The Ocean at the End of the Lane
by Neil Gaiman
my rating: 2 out 5 stars
Synopsis via Goodreads:
Sussex, England. A middle-aged man returns to his childhood home to attend a funeral. Although the house he lived in is long gone, he is drawn to the farm at the end of the road, where, when he was seven, he encountered a most remarkable girl, Lettie Hempstock, and her mother and grandmother. He hasn’t thought of Lettie in decades, and yet as he sits by the pond (a pond that she’d claimed was an ocean) behind the ramshackle old farmhouse, the unremembered past comes flooding back. And it is a past too strange, too frightening, too dangerous to have happened to anyone, let alone a small boy.
Forty years earlier, a man committed suicide in a stolen car at this farm at the end of the road. Like a fuse on a firework, his death lit a touchpaper and resonated in unimaginable ways. The darkness was unleashed, something scary and thoroughly incomprehensible to a little boy. And Lettie—magical, comforting, wise beyond her years—promised to protect him, no matter what.
A groundbreaking work from a master, The Ocean at the End of the Lane is told with a rare understanding of all that makes us human and shows the power of stories to reveal and shelter us from the darkness inside and out. It is a stirring, terrifying, and elegiac fable as delicate as a butterfly’s wing and as menacing as a knife in the dark.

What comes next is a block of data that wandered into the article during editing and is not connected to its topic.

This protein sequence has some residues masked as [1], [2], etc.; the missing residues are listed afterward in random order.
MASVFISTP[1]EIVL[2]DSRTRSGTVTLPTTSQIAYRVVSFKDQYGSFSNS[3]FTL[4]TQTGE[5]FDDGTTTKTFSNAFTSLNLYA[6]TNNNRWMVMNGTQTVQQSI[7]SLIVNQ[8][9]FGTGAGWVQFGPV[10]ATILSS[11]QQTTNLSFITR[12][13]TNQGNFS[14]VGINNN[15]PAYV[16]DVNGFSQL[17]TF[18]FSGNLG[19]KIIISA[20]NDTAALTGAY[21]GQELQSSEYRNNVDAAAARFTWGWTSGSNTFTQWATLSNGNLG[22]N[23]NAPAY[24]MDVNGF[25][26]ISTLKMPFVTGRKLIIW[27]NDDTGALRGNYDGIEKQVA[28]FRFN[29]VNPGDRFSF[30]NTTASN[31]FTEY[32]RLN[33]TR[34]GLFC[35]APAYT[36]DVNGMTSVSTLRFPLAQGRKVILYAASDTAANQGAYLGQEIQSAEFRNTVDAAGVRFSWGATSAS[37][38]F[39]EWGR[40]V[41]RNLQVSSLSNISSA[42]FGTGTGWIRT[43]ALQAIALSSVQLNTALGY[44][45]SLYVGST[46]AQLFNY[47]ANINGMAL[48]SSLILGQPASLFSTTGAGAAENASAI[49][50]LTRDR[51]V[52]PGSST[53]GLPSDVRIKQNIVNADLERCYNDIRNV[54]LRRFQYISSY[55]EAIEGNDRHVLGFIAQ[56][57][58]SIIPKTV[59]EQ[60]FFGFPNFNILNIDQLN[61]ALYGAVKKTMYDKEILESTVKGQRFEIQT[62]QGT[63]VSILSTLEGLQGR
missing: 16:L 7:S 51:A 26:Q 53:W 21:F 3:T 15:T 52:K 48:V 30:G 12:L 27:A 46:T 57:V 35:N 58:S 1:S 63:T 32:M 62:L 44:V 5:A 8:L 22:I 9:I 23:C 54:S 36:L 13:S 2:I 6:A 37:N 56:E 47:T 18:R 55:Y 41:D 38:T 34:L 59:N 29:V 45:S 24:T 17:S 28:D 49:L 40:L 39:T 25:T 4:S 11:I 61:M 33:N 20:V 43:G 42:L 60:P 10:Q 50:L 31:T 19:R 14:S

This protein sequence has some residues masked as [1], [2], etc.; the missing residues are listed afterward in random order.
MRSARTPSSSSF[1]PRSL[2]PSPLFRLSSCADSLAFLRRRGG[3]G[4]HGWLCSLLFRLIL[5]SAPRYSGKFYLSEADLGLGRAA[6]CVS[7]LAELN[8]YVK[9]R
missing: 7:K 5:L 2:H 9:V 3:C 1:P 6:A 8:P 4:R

So this book was described as a fairy tale for adults and I definitely see why. Not only is there magic, but there’s a different aspect of good and evil. Not necessarily good but also not necessarily evil. That being said. The beginning of this book was very hard to get into. There is such a rough start, after about 50 pages or so things start to pick up within the plot.
I am amazed at how well Gaiman was able to build up the main characters, Lettie and the Nameless Boy, and make them so loveable all within 181 pages. I realize that most authors build up their characters within 180 pages in any other book but if you scale the proportions out from say 425 pages and scale it down to 181 pages that really doesn’t leave much room for character growth or development but Gaiman nailed it.
I also loved how the main character loved cats, it made me want to curl up with mine, but she decided going outside and hunting was more fun. So much for pet bonding 😉
At the end of the day, I’m glad I read this, but I don’t think I would really recommend it to anyone as its pretty unusual and I spent a good portion of it just confused as hell. Regardless I’ve wanted to read it ever since it came out in 2013 so it’s now crossed off my book bucket list 🙂